Mason Connection: Jones won’t need an introduction to Georgia senior quarterback Hutson Mason, who has taken over for the departed Murray.

When Jones was head coach at Cincinnati, he recruited Mason, who played at Lassiter High School in Marietta, Ga.

“I’m very familiar with him,” Jones says. “We went through the recruiting process with him when we were at Cincinnati, and he’s managing the game exceptionally well and playing winning football for them.”

Mason, 6-3, 209 pounds, has completed 42 of 59 passes (71.2 percent) for 419 yards with four touchdowns and no interceptions.

Early Impacts: Freshman defensive end Derek Barnett has been the defensive impact player of the 2014 class of recruits, while freshman running back Jalen Hurd holds that distinction on the offensive side.

Barnett, who came to UT from Brentwood Academy, has 11 tackles, two for losses, and two quarterback hurries. He had five tackles (two solo, three assists) and a tackle for loss against Oklahoma and played almost every defensive down.

Hurd, of Hendersonville’s Beech High School, has been the backup tailback behind Marlin Lane, but leads the Vols in rushing with 209 yards on the team-high 48 carries (4.4-yard average).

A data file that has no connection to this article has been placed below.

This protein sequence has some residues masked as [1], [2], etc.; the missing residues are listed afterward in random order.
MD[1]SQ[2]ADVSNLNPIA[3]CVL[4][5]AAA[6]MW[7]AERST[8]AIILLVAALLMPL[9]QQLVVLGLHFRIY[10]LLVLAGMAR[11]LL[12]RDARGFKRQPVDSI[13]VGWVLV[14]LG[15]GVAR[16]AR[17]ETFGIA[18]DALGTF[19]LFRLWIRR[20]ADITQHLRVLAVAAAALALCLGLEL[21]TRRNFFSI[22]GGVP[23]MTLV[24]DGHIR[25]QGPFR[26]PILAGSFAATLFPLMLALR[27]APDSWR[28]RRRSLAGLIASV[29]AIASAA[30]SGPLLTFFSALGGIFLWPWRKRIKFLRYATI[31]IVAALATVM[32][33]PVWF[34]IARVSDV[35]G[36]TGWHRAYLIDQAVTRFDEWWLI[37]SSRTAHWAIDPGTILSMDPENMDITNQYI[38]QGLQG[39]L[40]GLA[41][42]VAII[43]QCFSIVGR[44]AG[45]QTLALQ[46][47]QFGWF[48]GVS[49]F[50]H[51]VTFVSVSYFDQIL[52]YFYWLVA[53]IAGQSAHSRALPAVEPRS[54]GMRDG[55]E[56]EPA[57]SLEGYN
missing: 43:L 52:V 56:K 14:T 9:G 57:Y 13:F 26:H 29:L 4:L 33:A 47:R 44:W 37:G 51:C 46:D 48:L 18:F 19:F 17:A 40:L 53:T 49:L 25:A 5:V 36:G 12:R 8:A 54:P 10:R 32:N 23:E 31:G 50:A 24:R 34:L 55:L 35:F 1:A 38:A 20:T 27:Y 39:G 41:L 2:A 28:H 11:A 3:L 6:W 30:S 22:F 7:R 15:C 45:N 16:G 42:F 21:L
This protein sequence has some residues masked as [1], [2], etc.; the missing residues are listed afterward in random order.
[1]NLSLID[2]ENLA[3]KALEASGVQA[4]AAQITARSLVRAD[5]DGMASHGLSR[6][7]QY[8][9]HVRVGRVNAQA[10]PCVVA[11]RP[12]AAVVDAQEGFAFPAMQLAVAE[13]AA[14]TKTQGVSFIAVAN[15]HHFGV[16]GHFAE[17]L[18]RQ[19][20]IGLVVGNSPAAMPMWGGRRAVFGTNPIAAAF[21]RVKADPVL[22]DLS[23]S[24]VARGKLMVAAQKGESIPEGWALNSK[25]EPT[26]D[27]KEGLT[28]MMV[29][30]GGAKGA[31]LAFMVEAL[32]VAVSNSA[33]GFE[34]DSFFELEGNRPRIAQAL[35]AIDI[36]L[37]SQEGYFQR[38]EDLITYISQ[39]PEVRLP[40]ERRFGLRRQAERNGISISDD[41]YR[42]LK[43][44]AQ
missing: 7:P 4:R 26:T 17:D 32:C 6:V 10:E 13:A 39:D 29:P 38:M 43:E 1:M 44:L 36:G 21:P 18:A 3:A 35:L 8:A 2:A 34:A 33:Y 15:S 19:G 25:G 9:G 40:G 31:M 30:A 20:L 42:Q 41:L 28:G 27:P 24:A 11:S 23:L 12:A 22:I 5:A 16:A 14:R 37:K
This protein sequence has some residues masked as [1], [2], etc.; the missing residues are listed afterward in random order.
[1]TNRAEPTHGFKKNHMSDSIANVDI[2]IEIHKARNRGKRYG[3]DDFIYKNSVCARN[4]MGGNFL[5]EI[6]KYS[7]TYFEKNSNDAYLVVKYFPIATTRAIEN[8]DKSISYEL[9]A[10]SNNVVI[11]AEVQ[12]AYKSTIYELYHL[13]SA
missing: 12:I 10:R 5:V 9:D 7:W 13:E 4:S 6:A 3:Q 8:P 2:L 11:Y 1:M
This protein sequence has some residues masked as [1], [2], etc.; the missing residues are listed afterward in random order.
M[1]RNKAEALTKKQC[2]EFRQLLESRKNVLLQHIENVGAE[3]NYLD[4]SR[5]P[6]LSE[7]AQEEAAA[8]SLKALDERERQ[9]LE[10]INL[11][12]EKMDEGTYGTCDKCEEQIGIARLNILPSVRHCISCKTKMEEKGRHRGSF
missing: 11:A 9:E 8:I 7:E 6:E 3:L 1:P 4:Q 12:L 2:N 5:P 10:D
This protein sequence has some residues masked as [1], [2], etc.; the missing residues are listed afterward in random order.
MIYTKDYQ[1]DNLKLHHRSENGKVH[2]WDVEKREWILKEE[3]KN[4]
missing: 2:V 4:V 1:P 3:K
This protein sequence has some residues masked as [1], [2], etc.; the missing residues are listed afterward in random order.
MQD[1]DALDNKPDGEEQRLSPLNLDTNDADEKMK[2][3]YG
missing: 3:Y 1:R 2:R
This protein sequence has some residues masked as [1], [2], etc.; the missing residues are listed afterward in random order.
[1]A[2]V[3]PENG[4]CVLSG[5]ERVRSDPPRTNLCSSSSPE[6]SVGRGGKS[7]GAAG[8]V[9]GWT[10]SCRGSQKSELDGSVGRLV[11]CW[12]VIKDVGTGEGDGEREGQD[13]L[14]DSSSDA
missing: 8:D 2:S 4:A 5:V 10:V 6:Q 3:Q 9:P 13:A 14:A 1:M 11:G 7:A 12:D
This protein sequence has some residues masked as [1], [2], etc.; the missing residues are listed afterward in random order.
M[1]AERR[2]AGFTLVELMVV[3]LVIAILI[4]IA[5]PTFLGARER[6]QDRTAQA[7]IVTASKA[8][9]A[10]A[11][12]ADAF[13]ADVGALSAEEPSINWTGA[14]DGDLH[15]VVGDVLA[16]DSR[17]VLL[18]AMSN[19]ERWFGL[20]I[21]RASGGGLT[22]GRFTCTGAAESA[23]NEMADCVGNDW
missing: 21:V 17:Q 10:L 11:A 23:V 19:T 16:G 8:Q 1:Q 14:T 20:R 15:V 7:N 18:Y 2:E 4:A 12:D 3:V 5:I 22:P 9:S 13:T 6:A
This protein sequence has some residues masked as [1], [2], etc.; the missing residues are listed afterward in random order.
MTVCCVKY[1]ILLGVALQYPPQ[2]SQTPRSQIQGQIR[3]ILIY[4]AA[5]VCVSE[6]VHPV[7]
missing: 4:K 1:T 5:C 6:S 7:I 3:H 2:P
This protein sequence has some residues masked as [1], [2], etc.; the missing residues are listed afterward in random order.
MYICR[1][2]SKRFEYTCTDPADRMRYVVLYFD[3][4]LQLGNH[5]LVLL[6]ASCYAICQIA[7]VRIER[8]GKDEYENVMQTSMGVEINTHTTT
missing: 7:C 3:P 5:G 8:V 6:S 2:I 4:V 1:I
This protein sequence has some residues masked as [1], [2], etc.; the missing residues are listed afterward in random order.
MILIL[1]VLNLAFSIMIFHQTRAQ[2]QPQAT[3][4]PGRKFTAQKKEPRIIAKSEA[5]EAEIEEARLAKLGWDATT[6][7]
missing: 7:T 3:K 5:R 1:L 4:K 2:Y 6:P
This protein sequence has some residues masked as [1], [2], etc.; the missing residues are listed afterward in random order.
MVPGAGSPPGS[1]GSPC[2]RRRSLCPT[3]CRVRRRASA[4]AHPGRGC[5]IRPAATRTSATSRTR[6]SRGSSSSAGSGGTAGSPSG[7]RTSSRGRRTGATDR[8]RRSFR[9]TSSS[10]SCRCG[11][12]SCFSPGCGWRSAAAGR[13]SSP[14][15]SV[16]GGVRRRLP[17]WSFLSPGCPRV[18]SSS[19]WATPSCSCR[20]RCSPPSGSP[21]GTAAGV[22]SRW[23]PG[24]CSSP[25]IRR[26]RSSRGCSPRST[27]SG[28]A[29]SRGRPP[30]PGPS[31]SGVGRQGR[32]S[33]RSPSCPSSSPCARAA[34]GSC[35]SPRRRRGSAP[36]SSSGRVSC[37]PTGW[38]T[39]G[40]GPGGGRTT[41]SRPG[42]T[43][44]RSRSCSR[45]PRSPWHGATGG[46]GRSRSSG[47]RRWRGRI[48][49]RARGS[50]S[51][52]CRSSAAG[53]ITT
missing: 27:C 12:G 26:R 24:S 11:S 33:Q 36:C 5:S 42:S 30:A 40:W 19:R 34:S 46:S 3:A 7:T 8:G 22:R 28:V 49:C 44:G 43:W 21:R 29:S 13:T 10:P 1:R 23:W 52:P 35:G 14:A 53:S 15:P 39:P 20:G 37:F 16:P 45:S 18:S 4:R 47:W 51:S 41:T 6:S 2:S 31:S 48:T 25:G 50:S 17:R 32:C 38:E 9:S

Lane, a senior, has started all three games and has 137 rushing yards on 34 carries (4.0-yard average).

Paulk Gone: Freshman running back Treyvon Paulk was dismissed from the team after an alleged domestic assault incident last Saturday night.

Paulk, of Milton High School in Alpharetta, Georgia, had not played in a game this season and was expected to redshirt while still recovering from a knee injury sustained during his senior season at Milton.

Richt Ties: Vols defensive coordinator John Jancek and assistant head coach/defensive backs coach Willie Martinez both coached at Georgia under Richt.

Dave Link is a freelance journalist living in Knoxville.